Hanson O'Haver

The above map serves as a rough guide for how I envisioned the cultural landscape circa the late 2010s. The labels are not the names of zones so much as the types of things that might fall into them. Of course, not everything can fit on such a zoomed-out map; Espresso martinis, for example, weren’t really a concern at the time, though if pressed I would have slotted them somewhere in the 1-6-15 region. I’d like to emphasize that this is just an approximation of my own navigational system; just as there is no definitive cool, only differing opinions of what is or what isn’t, so too may one’s sense of irony zones vary. The important point is that I was once able to map these things, something I can no longer do. (I have at times wondered if this is just a matter of growing older and out of touch; I’d be happy if it were, but after some deep soul searching I’m afraid that’s not the case. Plus, I’ve talked to people in their mid-20s who have noticed the same things. [I don’t talk to people younger than that.])

In recent years, the internet-fueled monoculture has both spread and contracted simultaneously, with increasing speed. All but the most obscure items are made accessible with a simple search; on YouTube, it takes just as much effort to search for a 1985 Merzbow cassette as it does the latest Lil Nas X single. Jonathan Franzen said that, “When information becomes free and universally accessible, voluminous research for a novel is devalued along with it.” A similar thing holds for taste: when almost any record or T-shirt or piece of Danish cookware can be found on eBay, are they still impressive to own?

This flattening has produced some strange bedfellows. Millions of teenagers got into Life Without Buildings and an ambient musician’s six hour experiment mimicking dementia. Adults with jobs in the media became obsessed with John Mayer and Britney Spears. People who had read Melville started wearing Brandy Melville. Look at a show like Bosch: An on-the-nose police procedural about a detective who plays by his own rules — and listens to jazz on vinyl. It seems designed for dads to watch earnestly, but found success among the knowing “dudes rock” set, as well as just normal people who watch a lot of TV. All of these groups legitimately enjoy these things, unbothered by worries of taste. There are still a few things that are definitively uncool — Kith, Marvel, Bruno Mars, venture capital—but just about anything else could be, arguably, cool.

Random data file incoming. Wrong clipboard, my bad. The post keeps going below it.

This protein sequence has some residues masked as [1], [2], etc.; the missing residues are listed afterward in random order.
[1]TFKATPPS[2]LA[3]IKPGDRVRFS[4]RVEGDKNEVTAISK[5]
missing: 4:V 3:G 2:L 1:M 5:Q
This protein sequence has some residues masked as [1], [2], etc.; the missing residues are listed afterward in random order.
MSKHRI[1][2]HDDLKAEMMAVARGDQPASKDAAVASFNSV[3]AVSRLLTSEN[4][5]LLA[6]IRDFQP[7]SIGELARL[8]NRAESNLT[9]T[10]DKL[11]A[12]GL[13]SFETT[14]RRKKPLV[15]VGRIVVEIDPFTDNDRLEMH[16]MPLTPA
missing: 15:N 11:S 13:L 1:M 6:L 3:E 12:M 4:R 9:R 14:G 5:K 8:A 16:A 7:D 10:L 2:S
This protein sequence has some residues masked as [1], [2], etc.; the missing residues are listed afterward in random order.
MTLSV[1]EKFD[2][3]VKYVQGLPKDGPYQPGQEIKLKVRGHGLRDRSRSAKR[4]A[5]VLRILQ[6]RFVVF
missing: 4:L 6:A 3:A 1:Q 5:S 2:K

This could be read as progress: it’s probably not great to go around judging people based on their presumed tastes. At the same time, something is lost. It’s important to try to be cool — that’s how new things are created. Culture is stuck; at times, it feels like we’ve been mining ‘90s nostalgia for longer than the ‘90s lasted. Beyond this, subcultures play a critical role in forming one’s place in the world. There are a lot of people, and it’s reassuring to see one and think, I bet I’d have some good things to talk about with that guy. There was a time when I felt I could know what kind of music or pants a person liked and be able to fill in the rest of their interests with reasonable accuracy; at this point, there doesn’t seem to be any connection at all. In the era of espresso martinis, my whole irony zone system has become a sticky, unnavigable mess.

Hanson O'Haver is a writer in New York.